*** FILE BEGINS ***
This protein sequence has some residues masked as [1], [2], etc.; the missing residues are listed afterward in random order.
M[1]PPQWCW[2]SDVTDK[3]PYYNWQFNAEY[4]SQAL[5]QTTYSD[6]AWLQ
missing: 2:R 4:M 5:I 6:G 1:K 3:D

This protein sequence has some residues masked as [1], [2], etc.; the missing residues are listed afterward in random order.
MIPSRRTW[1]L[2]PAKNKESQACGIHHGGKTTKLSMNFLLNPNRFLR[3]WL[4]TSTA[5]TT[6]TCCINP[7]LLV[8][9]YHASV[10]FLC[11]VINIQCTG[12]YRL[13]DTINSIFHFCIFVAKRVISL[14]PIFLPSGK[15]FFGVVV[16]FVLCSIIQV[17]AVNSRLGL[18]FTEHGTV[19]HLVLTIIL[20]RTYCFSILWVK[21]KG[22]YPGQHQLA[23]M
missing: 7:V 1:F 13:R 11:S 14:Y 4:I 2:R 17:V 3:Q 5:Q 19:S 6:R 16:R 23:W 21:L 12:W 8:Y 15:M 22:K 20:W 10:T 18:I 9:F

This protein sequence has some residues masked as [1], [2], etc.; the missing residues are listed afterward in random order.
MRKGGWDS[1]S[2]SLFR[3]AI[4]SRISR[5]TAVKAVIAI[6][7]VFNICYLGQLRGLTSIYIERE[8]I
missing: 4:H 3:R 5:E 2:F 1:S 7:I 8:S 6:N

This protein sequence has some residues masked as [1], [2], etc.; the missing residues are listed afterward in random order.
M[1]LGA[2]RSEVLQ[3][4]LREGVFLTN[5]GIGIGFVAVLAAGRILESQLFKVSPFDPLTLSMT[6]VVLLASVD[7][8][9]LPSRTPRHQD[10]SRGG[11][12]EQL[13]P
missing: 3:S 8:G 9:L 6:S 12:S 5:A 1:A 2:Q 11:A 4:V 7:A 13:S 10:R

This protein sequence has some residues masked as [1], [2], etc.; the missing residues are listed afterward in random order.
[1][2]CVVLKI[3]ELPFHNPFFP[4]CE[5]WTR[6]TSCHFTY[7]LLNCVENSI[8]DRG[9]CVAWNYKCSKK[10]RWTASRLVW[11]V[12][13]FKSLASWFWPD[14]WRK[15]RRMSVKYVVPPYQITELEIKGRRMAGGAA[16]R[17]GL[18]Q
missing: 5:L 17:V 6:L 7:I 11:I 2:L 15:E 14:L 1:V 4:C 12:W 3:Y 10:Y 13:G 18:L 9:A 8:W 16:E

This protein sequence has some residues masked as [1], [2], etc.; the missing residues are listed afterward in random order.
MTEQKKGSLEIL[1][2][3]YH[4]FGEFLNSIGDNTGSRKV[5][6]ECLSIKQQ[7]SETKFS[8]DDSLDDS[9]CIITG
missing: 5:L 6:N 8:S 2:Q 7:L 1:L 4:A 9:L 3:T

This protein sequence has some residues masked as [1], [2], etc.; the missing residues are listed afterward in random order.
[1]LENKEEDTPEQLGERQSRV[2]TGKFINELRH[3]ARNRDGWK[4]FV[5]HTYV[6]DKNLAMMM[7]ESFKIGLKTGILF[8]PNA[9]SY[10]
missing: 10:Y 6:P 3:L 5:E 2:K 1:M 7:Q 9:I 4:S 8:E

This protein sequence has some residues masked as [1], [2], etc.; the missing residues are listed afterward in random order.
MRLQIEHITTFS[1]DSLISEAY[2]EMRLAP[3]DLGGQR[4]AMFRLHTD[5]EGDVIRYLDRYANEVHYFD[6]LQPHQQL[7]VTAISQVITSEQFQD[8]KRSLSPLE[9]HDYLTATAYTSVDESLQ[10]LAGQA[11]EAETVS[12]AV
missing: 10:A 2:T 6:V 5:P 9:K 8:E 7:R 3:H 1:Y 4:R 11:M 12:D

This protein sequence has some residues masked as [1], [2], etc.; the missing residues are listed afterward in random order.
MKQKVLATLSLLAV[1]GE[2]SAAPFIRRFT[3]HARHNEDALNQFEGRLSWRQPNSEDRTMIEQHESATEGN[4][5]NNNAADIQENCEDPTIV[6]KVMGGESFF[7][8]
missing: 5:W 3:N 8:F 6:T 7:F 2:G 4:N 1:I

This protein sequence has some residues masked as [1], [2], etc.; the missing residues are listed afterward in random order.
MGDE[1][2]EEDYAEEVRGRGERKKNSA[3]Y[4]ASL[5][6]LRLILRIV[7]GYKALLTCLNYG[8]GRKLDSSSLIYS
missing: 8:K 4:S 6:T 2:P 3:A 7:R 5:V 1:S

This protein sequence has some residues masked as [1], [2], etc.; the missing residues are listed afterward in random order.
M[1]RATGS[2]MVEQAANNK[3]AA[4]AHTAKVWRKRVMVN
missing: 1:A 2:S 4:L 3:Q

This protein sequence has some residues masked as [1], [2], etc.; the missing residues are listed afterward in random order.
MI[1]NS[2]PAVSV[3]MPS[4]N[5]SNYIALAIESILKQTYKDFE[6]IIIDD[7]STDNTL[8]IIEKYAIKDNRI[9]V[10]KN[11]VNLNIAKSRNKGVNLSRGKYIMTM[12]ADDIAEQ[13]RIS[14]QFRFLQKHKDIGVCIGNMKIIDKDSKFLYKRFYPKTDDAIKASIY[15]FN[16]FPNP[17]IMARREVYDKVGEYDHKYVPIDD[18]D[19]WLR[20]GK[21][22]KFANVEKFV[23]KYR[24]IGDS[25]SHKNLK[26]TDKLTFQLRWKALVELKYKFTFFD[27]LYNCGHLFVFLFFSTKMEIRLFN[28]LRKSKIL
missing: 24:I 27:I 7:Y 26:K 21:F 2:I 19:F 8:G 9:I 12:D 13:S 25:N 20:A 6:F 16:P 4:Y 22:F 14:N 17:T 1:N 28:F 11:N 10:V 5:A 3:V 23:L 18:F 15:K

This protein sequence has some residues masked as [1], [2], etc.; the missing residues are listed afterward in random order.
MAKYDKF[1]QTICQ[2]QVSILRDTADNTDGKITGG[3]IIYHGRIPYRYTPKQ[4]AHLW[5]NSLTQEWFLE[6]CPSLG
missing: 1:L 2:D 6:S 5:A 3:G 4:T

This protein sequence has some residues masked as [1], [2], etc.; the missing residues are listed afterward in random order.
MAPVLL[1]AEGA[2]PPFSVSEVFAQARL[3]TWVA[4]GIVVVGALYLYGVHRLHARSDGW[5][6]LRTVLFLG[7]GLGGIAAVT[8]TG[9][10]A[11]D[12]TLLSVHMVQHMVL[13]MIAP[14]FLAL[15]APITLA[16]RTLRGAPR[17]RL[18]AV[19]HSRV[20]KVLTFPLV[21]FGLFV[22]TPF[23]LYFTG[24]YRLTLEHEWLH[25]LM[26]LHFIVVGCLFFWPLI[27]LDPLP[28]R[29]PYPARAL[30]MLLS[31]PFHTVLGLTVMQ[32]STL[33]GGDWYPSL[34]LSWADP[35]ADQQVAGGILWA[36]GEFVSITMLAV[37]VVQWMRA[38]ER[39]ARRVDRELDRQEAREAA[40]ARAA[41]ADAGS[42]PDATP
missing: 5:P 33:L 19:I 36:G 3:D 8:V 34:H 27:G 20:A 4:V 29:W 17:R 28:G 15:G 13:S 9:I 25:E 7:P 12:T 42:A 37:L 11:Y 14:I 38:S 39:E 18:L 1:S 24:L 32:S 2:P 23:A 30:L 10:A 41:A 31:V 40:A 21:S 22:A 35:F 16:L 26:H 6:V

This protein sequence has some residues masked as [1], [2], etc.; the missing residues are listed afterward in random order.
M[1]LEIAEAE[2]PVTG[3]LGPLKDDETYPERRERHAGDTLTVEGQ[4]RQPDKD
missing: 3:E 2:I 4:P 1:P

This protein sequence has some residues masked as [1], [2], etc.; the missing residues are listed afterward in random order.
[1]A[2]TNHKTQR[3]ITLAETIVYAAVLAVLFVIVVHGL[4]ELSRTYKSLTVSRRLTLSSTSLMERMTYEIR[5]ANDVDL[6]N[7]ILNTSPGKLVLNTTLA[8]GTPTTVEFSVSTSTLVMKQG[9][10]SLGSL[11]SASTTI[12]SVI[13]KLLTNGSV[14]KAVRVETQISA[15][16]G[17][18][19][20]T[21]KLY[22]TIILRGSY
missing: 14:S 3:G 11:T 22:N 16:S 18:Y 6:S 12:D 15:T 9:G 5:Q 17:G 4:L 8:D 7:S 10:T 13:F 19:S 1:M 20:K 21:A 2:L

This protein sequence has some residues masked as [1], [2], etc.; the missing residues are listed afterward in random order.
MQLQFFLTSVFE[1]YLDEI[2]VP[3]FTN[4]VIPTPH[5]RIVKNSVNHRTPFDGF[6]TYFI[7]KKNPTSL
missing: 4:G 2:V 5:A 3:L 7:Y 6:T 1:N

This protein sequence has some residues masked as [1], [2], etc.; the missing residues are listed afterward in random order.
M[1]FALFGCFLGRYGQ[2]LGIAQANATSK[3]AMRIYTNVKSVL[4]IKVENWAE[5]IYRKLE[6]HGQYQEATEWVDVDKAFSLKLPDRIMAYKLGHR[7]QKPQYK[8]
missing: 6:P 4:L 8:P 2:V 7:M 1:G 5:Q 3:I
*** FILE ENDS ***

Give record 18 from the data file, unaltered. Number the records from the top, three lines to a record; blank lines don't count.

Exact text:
This protein sequence has some residues masked as [1], [2], etc.; the missing residues are listed afterward in random order.
M[1]FALFGCFLGRYGQ[2]LGIAQANATSK[3]AMRIYTNVKSVL[4]IKVENWAE[5]IYRKLE[6]HGQYQEATEWVDVDKAFSLKLPDRIMAYKLGHR[7]QKPQYK[8]
missing: 6:P 4:L 8:P 2:V 7:M 1:G 5:Q 3:I